Nevertheless, his manager demanded he remove them. In response, the 11-year vet returned to the big game with the sides of his head artlessly shaved. Some claimed he looked like the fifth member of A Flock of Seagulls. Others said he looked like the fourth member of the Travis Bickle Trio.

Still, Burns was unsatisfied and kicked him off the team.

So…what happened to Mattingly?

Troubled by his unfair ouster, Mattingly suffered insomnia. He tossed and turned so violently that he soon sustained back problems..Three years later, following an age-35 season in which he tied his own shoes a career-low 23 times, Donnie Baseball retired from softball and founded the Hair Club For Men Without Hats. Among his first clients: the sixth member of A Flock of Seagulls and, perhaps surprisingly, onetime Cowboys coach Tom Landry.

In a show of defiance and shrewd marketing acumen, Mattingly grew his sideburns so thick and long that he began using a conditioning shampoo on his love handles. Accordingly, he is now a consultant in the men’s hair-care division of Bowflex.

In his spare time, he enjoys managing the Miami Marlins.

Second baseman Steve Sax

“There’s no way I can lose this bet,” Burns boasted on the day before the game. “Unless, of course, my nine All-Stars fall victim to nine separate misfortunes and are unable to play tomorrow. But that will never happen! Three misfortunes? That’s possible. But nine misfortunes? I’d like to see that!”

Moments later, Sax was driving through a quiet Springfield neighborhood when members of the police department pulled over his midsize sedan. Though operating outside the proper jurisdiction, sergeant Lou and officer Eddie arrested Sax on suspicion of committing every unsolved murder in New York City.

So…what became of the second baseman?

In accordance with the Speedy Trial Clause of the Sixth Amendment, Sax was slated for trial at 9 a.m. the following day and, at 9:15, convicted of every unsolved murder in the five boroughs as well as 27 murders not yet committed. He was also convicted of a violation of section 332.156 of the Springfield Transportation Code: failure to use a turn signal when being pulled over for a series of unsolved slayings. In the penalty phase, Sax represented himself by wearing a seersucker suit and fanning himself continuously with the daily racing form provided by Springfield Downs.

Today, Sax is serving the remainder of his six life sentences in the notorious Gotham Wing of the Springfield State Penitentiary and Salvage Yard. Prior to an attempted overthrow of prison guards in 1998, the inmates of Cell Block C elected him block captain on the basis that “he overthrows everyone.”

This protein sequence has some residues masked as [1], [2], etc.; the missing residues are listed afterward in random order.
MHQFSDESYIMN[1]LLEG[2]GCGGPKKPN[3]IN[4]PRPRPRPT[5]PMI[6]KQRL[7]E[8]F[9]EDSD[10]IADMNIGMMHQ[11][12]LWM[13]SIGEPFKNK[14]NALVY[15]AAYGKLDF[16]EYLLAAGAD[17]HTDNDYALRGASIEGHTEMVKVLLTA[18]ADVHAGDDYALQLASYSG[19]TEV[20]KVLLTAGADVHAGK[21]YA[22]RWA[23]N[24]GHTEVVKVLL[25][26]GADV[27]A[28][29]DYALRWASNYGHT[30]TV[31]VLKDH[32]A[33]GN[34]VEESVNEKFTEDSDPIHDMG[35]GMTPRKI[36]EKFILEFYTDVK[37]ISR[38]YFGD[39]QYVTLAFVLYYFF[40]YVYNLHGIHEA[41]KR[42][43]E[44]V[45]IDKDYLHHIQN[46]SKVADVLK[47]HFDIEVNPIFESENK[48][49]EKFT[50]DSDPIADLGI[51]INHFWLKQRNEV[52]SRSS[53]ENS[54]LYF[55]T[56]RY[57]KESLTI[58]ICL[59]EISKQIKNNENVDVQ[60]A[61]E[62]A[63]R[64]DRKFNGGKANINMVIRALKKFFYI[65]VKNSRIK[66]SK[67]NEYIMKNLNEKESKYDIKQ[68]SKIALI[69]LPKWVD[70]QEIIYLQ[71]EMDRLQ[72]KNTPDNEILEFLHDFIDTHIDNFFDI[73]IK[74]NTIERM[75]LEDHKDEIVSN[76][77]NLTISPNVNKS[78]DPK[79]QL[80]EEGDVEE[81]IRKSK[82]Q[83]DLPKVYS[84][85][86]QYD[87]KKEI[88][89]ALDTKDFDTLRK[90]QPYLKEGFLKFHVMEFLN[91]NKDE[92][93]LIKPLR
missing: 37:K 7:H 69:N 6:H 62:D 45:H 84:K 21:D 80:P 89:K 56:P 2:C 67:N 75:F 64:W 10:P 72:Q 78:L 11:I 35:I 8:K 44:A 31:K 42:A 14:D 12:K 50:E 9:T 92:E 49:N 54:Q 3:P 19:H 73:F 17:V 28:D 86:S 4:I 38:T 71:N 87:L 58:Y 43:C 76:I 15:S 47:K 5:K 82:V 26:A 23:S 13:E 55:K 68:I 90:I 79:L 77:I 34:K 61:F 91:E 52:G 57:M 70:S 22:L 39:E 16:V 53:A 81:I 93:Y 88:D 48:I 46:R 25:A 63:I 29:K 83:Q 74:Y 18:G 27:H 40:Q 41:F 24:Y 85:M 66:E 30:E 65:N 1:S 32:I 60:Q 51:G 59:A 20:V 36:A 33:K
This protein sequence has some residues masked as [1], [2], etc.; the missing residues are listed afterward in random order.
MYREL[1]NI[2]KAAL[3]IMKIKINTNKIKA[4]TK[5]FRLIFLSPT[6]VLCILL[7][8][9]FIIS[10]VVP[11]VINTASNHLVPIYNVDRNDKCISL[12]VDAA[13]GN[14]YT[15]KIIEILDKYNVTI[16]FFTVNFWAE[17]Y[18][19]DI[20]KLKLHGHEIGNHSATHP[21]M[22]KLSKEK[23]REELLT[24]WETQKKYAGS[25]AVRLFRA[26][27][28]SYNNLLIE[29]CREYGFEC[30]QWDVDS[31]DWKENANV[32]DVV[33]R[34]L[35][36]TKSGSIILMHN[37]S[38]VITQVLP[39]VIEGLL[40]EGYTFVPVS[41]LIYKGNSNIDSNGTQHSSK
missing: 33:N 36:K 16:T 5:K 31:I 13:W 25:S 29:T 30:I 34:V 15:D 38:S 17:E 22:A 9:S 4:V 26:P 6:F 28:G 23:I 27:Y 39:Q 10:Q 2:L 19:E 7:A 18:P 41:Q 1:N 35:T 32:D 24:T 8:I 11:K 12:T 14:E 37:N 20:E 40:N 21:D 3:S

Thanks to an online course called The Yips and You: Freeing Yourself of the Eponymous Steve Sax Syndrome, Sax is now playing on the varsity prison team. Having “lost a step,” mostly for having “lost a toe” in a cafeteria incident involving a White Cheddar Cheeto and an inmate named Ravenous Roy, he primarily serves as its first baseman. Asked about his glovework, Sax communicated by banging a tin cup on the metal bars of his moonshine still.

“Clang,” he replied.

Shortstop Ozzie Smith

Smith was en route to the title game when he stopped at the Springfield Mystery Spot. As a habitué of tourist attractions like Graceland and the Birthplace of Boileryard Clarke, he couldn’t resist the allure of its tagline: Where Logic Takes A Holiday And All Laws Of Nature Are Meaningless.

“How long does it take to see this thing?” he asked. “I’m kind of in a hurry.”

The ticket taker answered quickly.

“Well, it’s hard to say, my friend. Once you go in, you may never come out.”

The Wizard went in. He never came out.

The last we saw of Smith, he was spinning through some great void.

The question remains: Where’s the Wizard now?

Despite a comprehensive search spanning three decades, the nation’s top scientists and interdimensional bounty hunters have been unable to locate the longtime Cardinal. Even the popular TV show Finding Oz, now in its 29th season, has discovered only tantalizing clues regarding his whereabouts.

In Season 1, Finding Oz found a FanGraphs page for Smith.

“What wOBA means, we can only speculate,” said host Con Mann. “Perhaps it’s a distress signal to Obi-Wan Kenobi’s little-known twin, wOBA-Wan Kenobi.”

In Season 28, the show claimed to have discovered a photo of Smith performing his signature backflip just prior to a game between the 1884 Toledo Blue Stockings and the Cincinnati Red Stockings and offered it as proof that the Wizard had indeed entered a traversable wormhole and time-traveled his way onto the active roster of an American Association team.

However, research performed by an independent group of forensic photo examiners revealed that the man in the photo was actually Welday Walker.

He wasn’t performing a backflip. He was playing leapfrog.

“The photo,” reported the lead examiner, “was upside down.”

More recently, a top astrophysicist speculated that even if Smith is not inside a traversable wormhole, his “flailing limbs might incite a quantum entanglement, or what Einstein called ‘spooky action at a distance,’ in which subatomic particles interact despite a vast physical distance between them.”

Added the top astrophysicist during a top astrophysics TED Talk, “If we can reconcile the gap between quantum and classical physics, then we might find a link between the Springfield Mystery Spot and some other mystery spot.”

Based on that speculation, analysts will watch this season to see if Smith’s appendages poke from the top inside quadrant of Joey Gallo’s strike zone.